30 puppies killed in Miami strip mall fire
02/21/2013 8:16 AM
02/21/2013 7:39 PM
The day after a fire swept through a Miami pet store killing 30 puppies, a dog named Blackey hung around the back door like an apparition.
He stalked around the alley behind the strip mall in the 3200 block of Northwest Seventh Street where, the night before, a fire that started in a bead shop damaged the six stores based there.
Two shops, Fancy Bead and El Bohio Bakery Cafe, were condemned and could remain closed for six months.
Beverly Hills Puppies, which sits in the middle of the strip mall just outside West Little Havana, had smoke damage but no serious structural damage. The shop could reopen in a couple of weeks.
But all 30 English and French bulldog puppies the shop had in its cages died of smoke inhalation.
Owner Martin Leon told Miami Herald news partner WFOR-CBS4 that he was devastated to know the puppies were trapped in the store, helpless, when the smoke began to pour in.
“It wasn’t the fire that killed them, it was the smoke,” he said. “They could not breathe.”
It’s also a financial loss for Leon. The sale of each dog would’ve fetched more than $2,000. Leon had no insurance on the store.
The fire broke out about 10 p.m. Wednesday night, said Miami Fire-Rescue Lt. Ignatius Carroll.
In the back of Fancy Bead, the easternmost shop in the strip, an overloaded electrical outlet sparked and caught fire. Flames spread into the ceiling and the roof, then to the adjacent shops.
Two doors down from the bead shop, the fire destroyed the kitchen of La America Cantina.
About 40 Miami firefighters worked the smoky blaze for more than an hour.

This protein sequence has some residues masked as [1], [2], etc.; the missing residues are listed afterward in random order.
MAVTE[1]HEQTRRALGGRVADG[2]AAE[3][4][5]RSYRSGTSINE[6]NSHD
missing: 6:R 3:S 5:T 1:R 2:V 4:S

Eddie Morales, who works in his father’s upholstery shop at the opposite end of the strip from where the fire started, said he remembered puppies in the pet shop about half an hour after smoke was first spotted.
After a struggle with the tightly locked door, firefighters managed to get in and tried to rescue the puppies.
It was too late.
“It’s really unfortunate,” Carroll said. “People can replace or fix other items, but he can’t replace those puppies.”
Morales recalled how well the employees at Beverly Hills Puppies cared for the dogs. The puppies were always clean, as was the shop.
“They took good care of them,” he said.
His father’s shop, Alberto Upholstery, had smoke damage but no structural damage — about $8,000 to $9,000 he said. Among other things, Morales and his father had just finished reupholstering two sofas, which will need to be redone.
All of that can be replaced, Morales said. His father had insurance on the shop. They’ll be fine.
Thursday afternoon, Morales sat on a milk crate in the back alley, exhausted. He’d been up all night, cataloging the damage to give to insurance adjusters in the morning.
Blackey, who belongs to a homeless man who hangs out near the strip mall, curled up at the back door of the pet shop and heaved a great sigh.
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